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Alabama National Forests & Parks


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Bankhead National Forest- The Bankhead National Forest is located northwest Alabama near Double Springs. The 180,000 acres of the Bankhead offer scenic beauty, tall trees, flowing streams, picturesque rock bluffs, and abundant wildlife.
Blowing Wind Cave National Wildlife Refuge- This refuge consists of upland hardwoods and limestone rock out crops. The cave has a double entrance, upper and lower, and is critical habitat for endangered gray and Indiana bats.
Conecuh National Forest- Located along the Alabama/Florida border, the Conecuh National Forest provides opportunity for boating, fishing, swimming, camping, picnicking, hiking, mountain biking, and hunting.
Horseshoe Bend National Military Park- Horseshoe Bend National Military Park preserves the battle site, where General Andrew Jackson leading nearly 3,000 Americans and Indian soldiers, defeated the Upper Creek Indians.
Little River Canyon National Preserve- The preserve protects the natural, scenic, recreational and cultural resources of the Little River Canyon of northeast Alabama.
Russell Cave National Monument- Russell Cave National Monument preserves an almost continuous archeological record of human habitation from at least 7000 BC to about AD 1650.
Talladega National Forest- Alabama's four national forests, including the Talledega, are combined to encompass over 664,000 acres. These Forests stretch across portions of the Cumberland Plateau, Appalachian Mountains, Piedmont and Coastal Plain.
Tuskegee Institute National Historic Site- Booker T. Washington founded this college for African Americans in 1881. Preserved here are the brick buildings the students constructed themselves, Washington's home and the George Washington Carver Museum.
Tuskegee National Forest- The Tuskegee National Forest is located in Macon County, in southeast Alabama. The primary recreational opportunities on the Forest are primitive. There are no large, developed lakes or campgrounds.

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General Information

Description - Alabama's four national forests, the Bankhead, Conecuh, Talladega, and Tuskegee National Forests encompass over 664,000 acres of public land. These Forests stretch across portions of the Cumberland Plateau, Appalachian Mountains, Piedmont and Coastal Plain. These diverse lands range in elevation from over 2,000 feet in the Talladega National Forest, down to only 100 feet above sea level in the Conecuh National Forest. High overlooks, rolling hills, and tree-studded flat land are among the contrasting terrains in the forests. Two wilderness areas are located within the national forests. The 25,002-acre Sipsey Wilderness in the Bankhead National Forest, is the second largest wilderness area east of the Mississippi. The 7,245-acre Cheaha Wilderness in the Talladega National Forests offers high elevations, with numerous overlooks for panoramic views of east-central Alabama.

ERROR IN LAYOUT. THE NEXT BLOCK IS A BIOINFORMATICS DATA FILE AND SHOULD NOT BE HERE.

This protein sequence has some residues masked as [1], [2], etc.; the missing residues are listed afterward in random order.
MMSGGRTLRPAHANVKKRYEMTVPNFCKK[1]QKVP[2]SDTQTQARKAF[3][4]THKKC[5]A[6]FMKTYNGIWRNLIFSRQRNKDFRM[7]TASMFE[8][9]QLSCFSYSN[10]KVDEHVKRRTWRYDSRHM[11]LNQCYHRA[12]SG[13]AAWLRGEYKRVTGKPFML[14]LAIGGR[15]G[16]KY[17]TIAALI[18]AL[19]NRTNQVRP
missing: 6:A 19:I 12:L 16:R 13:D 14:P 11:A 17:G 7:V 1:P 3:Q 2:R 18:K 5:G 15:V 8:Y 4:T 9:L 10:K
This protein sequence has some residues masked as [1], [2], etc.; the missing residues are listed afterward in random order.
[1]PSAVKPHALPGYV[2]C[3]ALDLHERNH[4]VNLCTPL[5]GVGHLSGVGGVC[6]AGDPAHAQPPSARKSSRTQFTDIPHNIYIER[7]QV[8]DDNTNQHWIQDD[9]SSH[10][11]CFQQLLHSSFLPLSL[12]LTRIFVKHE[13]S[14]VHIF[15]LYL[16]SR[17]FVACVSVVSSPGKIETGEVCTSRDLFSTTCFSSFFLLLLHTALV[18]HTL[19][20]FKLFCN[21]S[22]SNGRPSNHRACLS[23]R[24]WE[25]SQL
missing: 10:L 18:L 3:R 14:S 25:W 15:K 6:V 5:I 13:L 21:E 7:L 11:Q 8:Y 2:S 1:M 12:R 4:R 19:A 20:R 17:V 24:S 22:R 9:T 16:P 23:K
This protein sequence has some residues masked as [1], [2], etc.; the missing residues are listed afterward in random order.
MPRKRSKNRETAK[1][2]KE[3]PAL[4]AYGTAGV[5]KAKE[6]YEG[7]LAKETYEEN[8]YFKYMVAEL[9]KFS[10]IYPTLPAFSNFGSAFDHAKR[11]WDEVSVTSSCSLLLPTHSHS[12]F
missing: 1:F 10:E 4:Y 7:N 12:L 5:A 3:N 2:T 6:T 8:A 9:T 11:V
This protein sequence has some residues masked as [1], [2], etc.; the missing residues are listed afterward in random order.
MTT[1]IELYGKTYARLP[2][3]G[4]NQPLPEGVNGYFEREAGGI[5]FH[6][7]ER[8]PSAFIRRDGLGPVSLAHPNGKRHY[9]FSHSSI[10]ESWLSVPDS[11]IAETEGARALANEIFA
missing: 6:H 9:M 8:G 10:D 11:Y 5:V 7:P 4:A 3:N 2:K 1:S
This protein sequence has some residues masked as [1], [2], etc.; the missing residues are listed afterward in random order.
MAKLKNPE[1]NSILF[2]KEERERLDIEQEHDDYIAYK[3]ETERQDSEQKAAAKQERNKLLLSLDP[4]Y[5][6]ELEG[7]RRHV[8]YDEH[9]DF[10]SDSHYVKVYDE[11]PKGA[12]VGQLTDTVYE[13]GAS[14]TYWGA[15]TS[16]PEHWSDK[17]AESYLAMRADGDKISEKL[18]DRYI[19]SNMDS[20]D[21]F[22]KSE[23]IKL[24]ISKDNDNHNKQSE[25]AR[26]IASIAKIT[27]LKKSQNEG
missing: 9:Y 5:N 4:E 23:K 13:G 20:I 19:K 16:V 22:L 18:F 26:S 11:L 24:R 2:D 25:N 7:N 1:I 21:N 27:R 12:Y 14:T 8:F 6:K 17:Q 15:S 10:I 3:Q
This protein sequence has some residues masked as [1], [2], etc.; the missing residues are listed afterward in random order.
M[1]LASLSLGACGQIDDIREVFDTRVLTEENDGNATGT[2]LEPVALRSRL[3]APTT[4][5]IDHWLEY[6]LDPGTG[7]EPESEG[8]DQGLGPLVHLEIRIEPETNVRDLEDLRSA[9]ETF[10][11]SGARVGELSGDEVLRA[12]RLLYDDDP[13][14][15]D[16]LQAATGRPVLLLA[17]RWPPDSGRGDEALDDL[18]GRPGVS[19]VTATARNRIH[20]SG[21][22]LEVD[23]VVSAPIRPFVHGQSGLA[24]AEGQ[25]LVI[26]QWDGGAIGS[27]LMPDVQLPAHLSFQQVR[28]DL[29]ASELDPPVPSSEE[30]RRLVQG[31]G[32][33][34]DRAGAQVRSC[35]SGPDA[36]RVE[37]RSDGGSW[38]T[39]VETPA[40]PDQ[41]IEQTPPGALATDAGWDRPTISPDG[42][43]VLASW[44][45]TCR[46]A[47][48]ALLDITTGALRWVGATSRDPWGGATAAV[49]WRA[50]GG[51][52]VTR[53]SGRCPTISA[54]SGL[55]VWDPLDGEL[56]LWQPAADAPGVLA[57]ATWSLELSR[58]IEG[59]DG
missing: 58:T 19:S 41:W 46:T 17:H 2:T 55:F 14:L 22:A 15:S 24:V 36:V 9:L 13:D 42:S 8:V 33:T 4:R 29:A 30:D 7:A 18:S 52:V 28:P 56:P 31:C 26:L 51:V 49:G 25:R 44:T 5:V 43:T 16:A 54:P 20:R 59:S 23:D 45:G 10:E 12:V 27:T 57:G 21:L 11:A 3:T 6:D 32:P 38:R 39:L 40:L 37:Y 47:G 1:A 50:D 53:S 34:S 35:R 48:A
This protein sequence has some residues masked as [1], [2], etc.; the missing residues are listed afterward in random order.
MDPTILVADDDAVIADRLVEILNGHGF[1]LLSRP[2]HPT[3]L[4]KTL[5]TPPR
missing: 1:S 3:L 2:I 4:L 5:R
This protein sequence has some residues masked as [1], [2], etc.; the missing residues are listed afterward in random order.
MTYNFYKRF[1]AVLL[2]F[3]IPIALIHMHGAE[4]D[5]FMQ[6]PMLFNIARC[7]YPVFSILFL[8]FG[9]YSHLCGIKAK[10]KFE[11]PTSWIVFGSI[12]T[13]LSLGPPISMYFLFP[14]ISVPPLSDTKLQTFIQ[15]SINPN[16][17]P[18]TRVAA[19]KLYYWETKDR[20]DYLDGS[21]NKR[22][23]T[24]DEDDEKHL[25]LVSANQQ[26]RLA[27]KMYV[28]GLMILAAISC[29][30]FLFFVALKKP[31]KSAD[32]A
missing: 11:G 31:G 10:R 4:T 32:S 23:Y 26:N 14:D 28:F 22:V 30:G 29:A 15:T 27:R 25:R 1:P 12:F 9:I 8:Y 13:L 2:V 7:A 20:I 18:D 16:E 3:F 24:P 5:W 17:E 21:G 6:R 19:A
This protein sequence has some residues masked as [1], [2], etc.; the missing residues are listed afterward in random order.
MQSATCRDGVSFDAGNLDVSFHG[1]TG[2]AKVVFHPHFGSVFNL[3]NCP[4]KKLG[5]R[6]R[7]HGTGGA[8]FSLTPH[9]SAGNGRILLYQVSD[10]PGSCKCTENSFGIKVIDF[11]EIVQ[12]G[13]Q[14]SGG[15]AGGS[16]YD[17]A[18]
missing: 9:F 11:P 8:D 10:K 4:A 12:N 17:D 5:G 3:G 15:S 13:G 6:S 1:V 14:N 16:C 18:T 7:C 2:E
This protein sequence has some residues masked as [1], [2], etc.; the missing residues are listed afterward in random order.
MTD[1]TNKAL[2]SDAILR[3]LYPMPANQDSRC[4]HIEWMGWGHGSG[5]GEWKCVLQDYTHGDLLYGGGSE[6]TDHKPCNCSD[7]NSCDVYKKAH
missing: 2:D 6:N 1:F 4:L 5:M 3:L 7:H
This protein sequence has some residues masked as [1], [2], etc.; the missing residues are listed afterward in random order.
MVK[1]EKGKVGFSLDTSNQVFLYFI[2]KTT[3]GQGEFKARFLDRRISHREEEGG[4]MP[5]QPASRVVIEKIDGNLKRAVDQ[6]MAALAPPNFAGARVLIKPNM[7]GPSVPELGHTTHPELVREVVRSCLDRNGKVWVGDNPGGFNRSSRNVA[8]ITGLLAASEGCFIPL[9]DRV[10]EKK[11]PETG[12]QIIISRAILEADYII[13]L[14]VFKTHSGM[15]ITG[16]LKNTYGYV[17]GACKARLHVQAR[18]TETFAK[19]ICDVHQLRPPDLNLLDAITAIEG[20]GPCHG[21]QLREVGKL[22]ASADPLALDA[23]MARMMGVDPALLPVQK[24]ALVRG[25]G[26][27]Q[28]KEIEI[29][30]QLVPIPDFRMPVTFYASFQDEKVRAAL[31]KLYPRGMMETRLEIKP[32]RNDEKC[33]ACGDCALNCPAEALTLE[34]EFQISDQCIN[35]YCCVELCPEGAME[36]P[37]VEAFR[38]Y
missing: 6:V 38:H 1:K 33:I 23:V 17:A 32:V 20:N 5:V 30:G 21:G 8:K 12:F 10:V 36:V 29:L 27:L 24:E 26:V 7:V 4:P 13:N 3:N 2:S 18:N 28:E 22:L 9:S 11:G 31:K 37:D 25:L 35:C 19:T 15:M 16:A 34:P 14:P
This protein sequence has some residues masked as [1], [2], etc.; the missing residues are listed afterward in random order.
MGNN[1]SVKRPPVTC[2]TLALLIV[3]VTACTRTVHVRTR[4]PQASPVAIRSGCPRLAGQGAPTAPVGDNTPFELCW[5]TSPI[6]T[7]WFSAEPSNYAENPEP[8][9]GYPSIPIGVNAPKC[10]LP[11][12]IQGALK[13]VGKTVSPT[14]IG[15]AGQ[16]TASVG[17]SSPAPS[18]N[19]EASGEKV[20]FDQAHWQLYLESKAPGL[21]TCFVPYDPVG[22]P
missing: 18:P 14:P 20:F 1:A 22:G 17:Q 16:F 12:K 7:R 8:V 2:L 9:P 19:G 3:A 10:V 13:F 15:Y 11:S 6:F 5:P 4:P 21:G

Alabama has no National Parks but does have the Horseshoe Bend National Military Park, the Russell Cave National Monument, the Little River Canyon National Preserve, and the Tuskegee Institute National Historic Site.

Recreation - Campers will find campground with all levels of facilities. Hikers enjoy an extensive network of trails, with some of the pathways crisscrossing two designated wilderness areas. There are roads for quiet drives with far-reaching scenic views and special walk-in areas designed for seeing wildlife. Boaters and water skiers can enjoy large, clean lakes, which have enough quiet coves to satisfy anglers as well. Park sites offer opportunities to view sites of historic and geologic interest.

Climate - Much of Alabama receives nearly 60 inches of rain each year. The highest amount of rain reaches the region as afternoon thunderstorms in July, August and September. Summers are extremely hot and humid with temperatures frequently reaching above 100 degrees F. Summer nights cool slightly and provide a good time to travel through the region.

Winter temperatures are mild, rarely dipping below 40 degrees with the humidity level at its lowest in November and December. Spring and fall are very pleasant times to visit the region. Spring brings mild temperatures and blooming trees and flowers. During the fall temperatures range from 65 to 85 degrees F with low humidity levels. Northern Alabama is generally cooler than the south due to its higher elevations.

Location - Alabama's National Forests and its National Parks, which include an Historic Site, a Military Park, a Monument and a Preserve, are scattered throughout the state. The largest concentration of these areas is in the north.


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Additional Information:
Alabama - Alabama lies in the heart of the nation's deep south. Its boundaries encompass diversity in landforms, flora and fauna, that support a wide variety of outdoor activities.

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